The bricks above are why they call the Indianapolis Speedway the Brickyard. The track was all brick at the beginning. This line is all that you can see now, even though the bricks are still there under the asphalt. I’ve never watched the race so I was not aware of all the traditions that went with winning. One of the things is kissing the bricks. A good number of people on our tour (and some of the other tours) all kissed the bricks. Ugh. I guess I understand if you are a super fan, but it’s still gross.
We chose the VIP tour, which is obviously more expensive than the normal ¨Kiss the Bricks¨tour, but you get to go behind the scenes and our tour guide was phenomenal. He basically grew up going to the track and the race and knew so many random trivia facts it was impressive. The first thing that you do is board the bus and they take you around the track while a recording plays and points out some areas of interest. You get out at the start-finish line and have time to take pictures.
We were then taken to the area next to the Pagoda and up into the media room. It is a huge space that can fit three hundred people. The beautiful glass windows overlooking the track are wasted on them since they are staring at computer screens and monitors. They spend all day there and get three meals in the cafeteria on the floor below.
We walked down to the winner’s circle after the media room. The tour guide told us about the tradition of drinking a glass of milk after winning. It was started innocently by a winner who just loved buttermilk, but the dairy association latched onto it and had milk for every winner afterward. He told us stories about one winner who was allergic and STILL took a sip. This is probably due to a story about a man who won and refused the milk and was booed profusely. The cool part of the winner’s circle was the lift that brings the car up with the driver. We also learned about the trophy (which you can view in the museum after the tour) that has every winners´ face on it.
After the winner’s circle, we went over to the Pagoda. This building is basically dedicated to the VIP crowd. The tour guide said he has been there during a race, but it feels sterile watching it behind the glass. They don’t get the same experience because you can’t hear the noise or smells of the cars. I didn’t find the area very luxurious, to be honest, but it had amazing views of the track and the surrounding areas.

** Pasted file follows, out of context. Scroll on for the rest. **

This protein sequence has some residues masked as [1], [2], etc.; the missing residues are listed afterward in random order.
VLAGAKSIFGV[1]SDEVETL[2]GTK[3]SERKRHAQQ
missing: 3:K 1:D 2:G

We returned to the bus and drove by the medical area and he explained that there is also space for a helicopter that would only take five minutes to reach the hospital on race day. We drove by the garages as well. They brought us back to the museum area that has quite a few of the winning race cars and a special exhibit on Rick Mears. My favorite story was about the first car with a rear view mirror debuted at the race. The driver didn’t have room for a mechanic in his car and said he would rely on the mirror. The problem was that the mirror moved too much for him to be able to see, but it did help with wind sheer. He didn’t need the mirror because he was always in the front.
I am not a big race car fan. I once went to the Daytona 500, but I don’t really have any desire to attend another race like that. The Indianapolis 500 has WAY more people (they can fit over 400,000 people there on race day) than any other track. It is the World’s Largest Sporting Venue. The thought of all those people is too much for me. It’s more than the population of Iceland! However, visiting the track and learning about the history was fascinating. I had a good time hearing the stories and it was cool to walk on the track and in the areas that we visited. I always like learning new things and I learned a lot about the race during our tour.